STILL Game's Isa has revealed how the popular sitcom's Boabby the Barman helped her to realise she was a carer following the launch of a new Scottish Government campaign.

Jane McCarry, who plays Isa Drennan in BBC Scotland's Still Game, has been named as the ambassador for the Scottish Government's new Carers Wellbeing campaign.

Jane marked the launch of the campaign in a video yesterday.

She said: "I am absolutely delighted to be the ambassador for the Scottish Government's Carers Wellbeing campaign.

Glasgow Times:

"I actually didn't even think of myself as a carer. It was a few years ago, we were at a do and Gavin Mitchell who plays Boabby the Barman introduced me as an actor, a teacher and a carer.

"I was like 'Gavin, that's a riddy, I'm not a carer. I only look after my mum, my dad and the kids!' And he went 'Jane, that is what a carer is.'

"That's the message I want to pass on, to say to people who don't realise they are carers all the good work that is available to them that the Scottish Government has put together with carers."

Jane is known as a "sandwich carer" where she cares for her parents, her children and also juggles work responsibilities.

The drive aims to ensure all new carers are aware of the support that is out there for them to access - particularly those who don't realise they are carers.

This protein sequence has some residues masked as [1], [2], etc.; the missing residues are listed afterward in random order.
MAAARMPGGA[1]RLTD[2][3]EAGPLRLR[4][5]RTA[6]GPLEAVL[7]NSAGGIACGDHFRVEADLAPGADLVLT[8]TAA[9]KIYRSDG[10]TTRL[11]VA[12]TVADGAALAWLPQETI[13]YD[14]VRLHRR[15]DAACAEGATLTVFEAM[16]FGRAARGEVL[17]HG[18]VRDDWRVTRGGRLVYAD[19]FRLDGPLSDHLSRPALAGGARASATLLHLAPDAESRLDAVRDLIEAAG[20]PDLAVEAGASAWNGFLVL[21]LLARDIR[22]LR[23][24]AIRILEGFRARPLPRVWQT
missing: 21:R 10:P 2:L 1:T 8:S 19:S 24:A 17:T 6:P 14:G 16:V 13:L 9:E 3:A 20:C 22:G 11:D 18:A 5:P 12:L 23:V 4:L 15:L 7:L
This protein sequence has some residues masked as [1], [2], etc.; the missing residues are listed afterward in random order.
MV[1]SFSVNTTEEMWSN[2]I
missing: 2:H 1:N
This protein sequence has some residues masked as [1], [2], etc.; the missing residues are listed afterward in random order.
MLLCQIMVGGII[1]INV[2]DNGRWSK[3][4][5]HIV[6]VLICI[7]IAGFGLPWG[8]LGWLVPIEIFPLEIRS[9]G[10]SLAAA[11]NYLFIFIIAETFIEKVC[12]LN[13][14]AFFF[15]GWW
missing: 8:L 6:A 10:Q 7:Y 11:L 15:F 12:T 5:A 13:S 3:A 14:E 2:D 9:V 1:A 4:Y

Local carer centres in Glasgow can assist them with creating their own personalised support plans.

Joe FitzPatrick, the Scottish Government Minister for Public Health, Sport and Wellbeing gave his support to the campaign.

He said: Minister for Public Health, Sport and Wellbeing Joe FitzPatrick attended the virtual Carers Parliament event. He said:

“Carers are juggling a lot between work, family, friends and their caring duties - it’s crucial for their own wellbeing that they get the support they deserve.

“They may not be aware of what’s available to them, or they may not even recognise themselves as carers, but there is support available nationally and locally to help improve their quality of life.

“Crucially, we want carers to recognise that they’re not alone. There is a community of carers on every doorstep and every street. Together, it’s important to connect them with emotional and practical support that works for them.”

Jane said: “I know first-hand how challenging it is to be a carer for a close friend, neighbour or family member. The working day doesn’t end yet you never view your responsibility as a burden because you’re ‘just’ looking after someone you love.

“The reality, however, is hard – both mentally and physically - and sometimes we all need some support, be it counselling, peer support sessions or even just sitting down for a virtual cuppa with someone who knows what you’re going through.

“I’d encourage anyone in a caring role to seek out the support that’s on offer to them.”

For more information on support available to carers, readers can visit NHS Inform or call 0800 011 3200.